Ron McCraw takes us on a whistle stop tour of path management over the last quarter century. Ron worked for SNH for 18 years in a range of roles including Access Projects Manager.
In 1992 I was Countryside Access Officer in Clackmannanshire Council, working mainly on protecting public rights of way. There were only a few similar staff in other local authorities, working in different ways, with little communication between, and little steer as yet from the brand new Scottish Natural Heritage (SNH) body, which was soon to build on good foundations laid by the Countryside Commission for Scotland. Otherwise local access was looked after by Ranger Services with strong contributions from Countryside Around Towns projects, where these existed, and with Country and Regional Parks having important roles.
There were only three long distance routes and it was early days for the National Cycle Network (NCN) in Scotland. Good pioneering work had been done on upland paths through the establishment of Pathcraft. The 1967 Act provided the main legal basis for rights of way, paths agreements and long distance routes. But things were about to change.
In 1992, Scotways appointed a project officer to catalogue public rights of way. SNH published Public Access to the Countryside Law Guide in 1993 which helped to demystify relevant law for practitioners. SNH deployed consultants to identify mechanisms and needs for local access delivery and there was a gradual increase in workshops, all helping to raise the profile and improve dialogue between practitioners. This activity eventually led to the launch of Enjoying the Outdoors – A Programme for Action 1994 (led by John Mackay) which was instrumental in establishing the National Access Forum and the Paths for All Partnership, both in 1996.
The same year, the Scottish Countryside Access Network (then SCAN, now SOAN) was established as a forum for access staff. Disability legislation came into effect in 1995, advice on liability was published by SNH, and the concept of shared use paths was promoted by SNH and Paths For All (PFA). Then things took off.
PFA promoted good practice in paths planning and facilitated the development of local access forums and access strategies. SNH supported the effort through its operations staff and grants for Local Authority (LA) access officers. From the early 2000s, many new LDRs became established as did the Upland Path Advisory Group. SNH led work on the new access legislation and the Scottish Outdoor Access Code and, as part of this, established the Scottish Paths Record (2002) and undertook LA pilot projects. The Scottish Government provided £23M additional funds to LAs for preparatory work and SNH provided premium rate grants to boost access officer capacity. By the mid-2000s there were over 70 LA staff in post, supporting a huge effort in core paths planning and other functions, steered by good practice guidance by SNH and PFA.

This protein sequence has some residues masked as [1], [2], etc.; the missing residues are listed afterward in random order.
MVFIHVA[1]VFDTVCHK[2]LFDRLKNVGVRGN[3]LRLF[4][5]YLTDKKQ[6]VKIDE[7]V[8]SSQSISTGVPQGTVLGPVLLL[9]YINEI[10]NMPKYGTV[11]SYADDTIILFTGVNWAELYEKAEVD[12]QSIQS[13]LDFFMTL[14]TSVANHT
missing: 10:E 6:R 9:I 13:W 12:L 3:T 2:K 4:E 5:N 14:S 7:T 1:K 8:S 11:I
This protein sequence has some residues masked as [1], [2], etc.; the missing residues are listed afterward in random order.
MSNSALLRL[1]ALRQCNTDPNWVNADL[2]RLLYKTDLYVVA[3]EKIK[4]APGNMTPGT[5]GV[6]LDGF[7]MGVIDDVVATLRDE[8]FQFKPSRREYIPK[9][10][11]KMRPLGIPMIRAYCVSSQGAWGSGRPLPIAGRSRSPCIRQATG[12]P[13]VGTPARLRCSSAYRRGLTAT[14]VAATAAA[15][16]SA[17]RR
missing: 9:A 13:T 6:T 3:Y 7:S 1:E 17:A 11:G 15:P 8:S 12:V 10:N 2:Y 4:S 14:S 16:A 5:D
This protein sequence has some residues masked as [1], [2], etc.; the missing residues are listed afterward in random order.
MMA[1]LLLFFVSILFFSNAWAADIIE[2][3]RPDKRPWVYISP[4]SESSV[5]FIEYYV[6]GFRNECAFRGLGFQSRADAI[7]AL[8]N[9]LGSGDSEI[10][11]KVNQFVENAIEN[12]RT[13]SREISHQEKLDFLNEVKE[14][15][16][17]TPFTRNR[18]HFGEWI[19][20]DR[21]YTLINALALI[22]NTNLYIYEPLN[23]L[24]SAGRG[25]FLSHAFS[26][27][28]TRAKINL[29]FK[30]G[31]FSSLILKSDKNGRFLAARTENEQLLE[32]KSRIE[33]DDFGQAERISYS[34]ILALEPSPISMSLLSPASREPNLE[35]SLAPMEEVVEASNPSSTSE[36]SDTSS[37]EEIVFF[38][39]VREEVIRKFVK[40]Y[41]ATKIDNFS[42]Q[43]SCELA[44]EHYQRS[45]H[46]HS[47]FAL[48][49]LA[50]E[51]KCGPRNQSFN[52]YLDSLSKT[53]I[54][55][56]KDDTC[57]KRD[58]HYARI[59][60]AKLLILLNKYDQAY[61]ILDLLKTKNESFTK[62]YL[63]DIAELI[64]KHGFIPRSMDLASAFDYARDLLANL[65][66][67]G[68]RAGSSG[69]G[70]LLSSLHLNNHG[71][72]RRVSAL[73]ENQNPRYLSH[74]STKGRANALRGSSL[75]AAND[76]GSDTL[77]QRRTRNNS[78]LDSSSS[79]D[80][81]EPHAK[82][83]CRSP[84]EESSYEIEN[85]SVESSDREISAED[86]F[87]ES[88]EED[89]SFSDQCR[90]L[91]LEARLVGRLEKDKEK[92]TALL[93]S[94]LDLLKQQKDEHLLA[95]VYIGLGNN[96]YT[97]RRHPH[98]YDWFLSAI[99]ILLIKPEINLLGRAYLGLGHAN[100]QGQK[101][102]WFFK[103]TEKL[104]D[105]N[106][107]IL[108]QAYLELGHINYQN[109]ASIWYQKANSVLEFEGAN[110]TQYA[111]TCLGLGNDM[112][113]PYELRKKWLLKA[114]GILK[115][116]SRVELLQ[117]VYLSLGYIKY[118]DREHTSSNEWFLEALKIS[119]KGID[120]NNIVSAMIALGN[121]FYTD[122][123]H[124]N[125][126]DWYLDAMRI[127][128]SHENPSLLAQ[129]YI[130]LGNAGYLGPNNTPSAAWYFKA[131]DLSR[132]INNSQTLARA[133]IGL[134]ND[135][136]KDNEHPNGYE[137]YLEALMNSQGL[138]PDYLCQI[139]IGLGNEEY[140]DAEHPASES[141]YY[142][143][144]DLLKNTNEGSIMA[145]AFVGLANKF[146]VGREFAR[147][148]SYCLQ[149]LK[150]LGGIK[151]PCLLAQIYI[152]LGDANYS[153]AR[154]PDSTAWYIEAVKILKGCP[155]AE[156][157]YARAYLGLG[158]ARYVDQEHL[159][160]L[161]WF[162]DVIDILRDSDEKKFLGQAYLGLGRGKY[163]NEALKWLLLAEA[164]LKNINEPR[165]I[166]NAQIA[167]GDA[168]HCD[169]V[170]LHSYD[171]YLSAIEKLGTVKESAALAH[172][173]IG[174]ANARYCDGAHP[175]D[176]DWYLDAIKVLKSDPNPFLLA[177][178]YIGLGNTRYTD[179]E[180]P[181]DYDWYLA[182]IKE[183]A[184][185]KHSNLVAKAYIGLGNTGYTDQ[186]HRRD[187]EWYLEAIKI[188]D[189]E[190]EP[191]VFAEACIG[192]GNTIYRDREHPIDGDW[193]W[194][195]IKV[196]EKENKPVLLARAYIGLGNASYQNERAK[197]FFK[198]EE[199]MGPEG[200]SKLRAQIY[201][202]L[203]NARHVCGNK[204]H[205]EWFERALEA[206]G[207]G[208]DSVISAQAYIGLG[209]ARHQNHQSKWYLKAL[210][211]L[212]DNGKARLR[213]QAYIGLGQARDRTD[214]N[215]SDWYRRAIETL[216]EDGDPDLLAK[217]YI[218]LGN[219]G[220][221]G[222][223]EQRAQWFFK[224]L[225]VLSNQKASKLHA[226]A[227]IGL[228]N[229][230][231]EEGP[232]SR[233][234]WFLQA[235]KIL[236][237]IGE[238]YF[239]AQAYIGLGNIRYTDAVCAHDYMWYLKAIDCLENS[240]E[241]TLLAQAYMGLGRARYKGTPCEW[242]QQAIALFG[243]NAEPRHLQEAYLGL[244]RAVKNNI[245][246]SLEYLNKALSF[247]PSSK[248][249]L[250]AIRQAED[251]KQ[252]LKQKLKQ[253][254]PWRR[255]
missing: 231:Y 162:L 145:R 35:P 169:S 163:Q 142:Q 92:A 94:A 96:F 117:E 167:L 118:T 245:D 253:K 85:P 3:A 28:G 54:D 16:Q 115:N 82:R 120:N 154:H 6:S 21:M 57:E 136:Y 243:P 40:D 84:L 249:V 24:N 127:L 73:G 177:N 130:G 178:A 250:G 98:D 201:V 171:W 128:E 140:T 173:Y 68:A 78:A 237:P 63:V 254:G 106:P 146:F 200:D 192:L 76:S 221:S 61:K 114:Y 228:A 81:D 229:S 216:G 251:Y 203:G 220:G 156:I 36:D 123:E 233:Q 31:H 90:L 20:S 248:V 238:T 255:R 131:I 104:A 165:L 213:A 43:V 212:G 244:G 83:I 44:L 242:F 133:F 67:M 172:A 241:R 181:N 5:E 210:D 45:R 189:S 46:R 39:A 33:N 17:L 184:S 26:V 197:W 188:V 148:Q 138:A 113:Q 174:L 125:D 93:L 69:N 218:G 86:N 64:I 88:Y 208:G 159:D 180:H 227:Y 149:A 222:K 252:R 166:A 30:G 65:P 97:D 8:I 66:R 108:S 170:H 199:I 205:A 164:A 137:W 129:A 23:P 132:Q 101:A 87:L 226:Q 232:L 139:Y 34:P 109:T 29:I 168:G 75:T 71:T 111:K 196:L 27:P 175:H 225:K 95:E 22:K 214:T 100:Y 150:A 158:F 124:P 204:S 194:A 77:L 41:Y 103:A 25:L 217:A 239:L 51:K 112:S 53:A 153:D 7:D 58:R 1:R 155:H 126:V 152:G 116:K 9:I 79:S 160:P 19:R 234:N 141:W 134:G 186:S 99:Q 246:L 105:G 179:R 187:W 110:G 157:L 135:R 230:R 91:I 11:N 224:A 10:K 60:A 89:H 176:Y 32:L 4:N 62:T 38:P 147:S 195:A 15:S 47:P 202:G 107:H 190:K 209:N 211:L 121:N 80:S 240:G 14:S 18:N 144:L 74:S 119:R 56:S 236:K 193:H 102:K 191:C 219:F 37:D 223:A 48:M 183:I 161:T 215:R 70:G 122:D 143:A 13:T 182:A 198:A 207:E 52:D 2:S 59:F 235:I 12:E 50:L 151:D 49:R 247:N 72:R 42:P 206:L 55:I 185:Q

Over the last decade, core paths have gradually been implemented, contributing significantly to Scotland’s 20,000km+ of signposted paths and to the growing family of Scotland’s Great Trails, in turn strengthening the National Walking and Cycling Network, which also comprises improved canal towpaths and the NCN.
This has marked a massive effort over 25 years by the whole sector and there is much to celebrate. Scotland is on the cusp of excellent paths provision, but to achieve this it will need to fully mainstream paths within national objectives to ensure commensurate funding and staffing for ongoing delivery, management and promotion. And let’s not forget the maintenance word! Can-do mind-sets at all levels, making strong links to wider agendas, will be essential to realising the full benefits of paths for everyone in Scotland.
The National Walking & Cycling Network is made up of 6,000km of paths offering active travel and recreational opportunities for people of all ages and abilities. By 2035, this extensive network of routes and connections will extend to 8,000km. Check out our film and animation.
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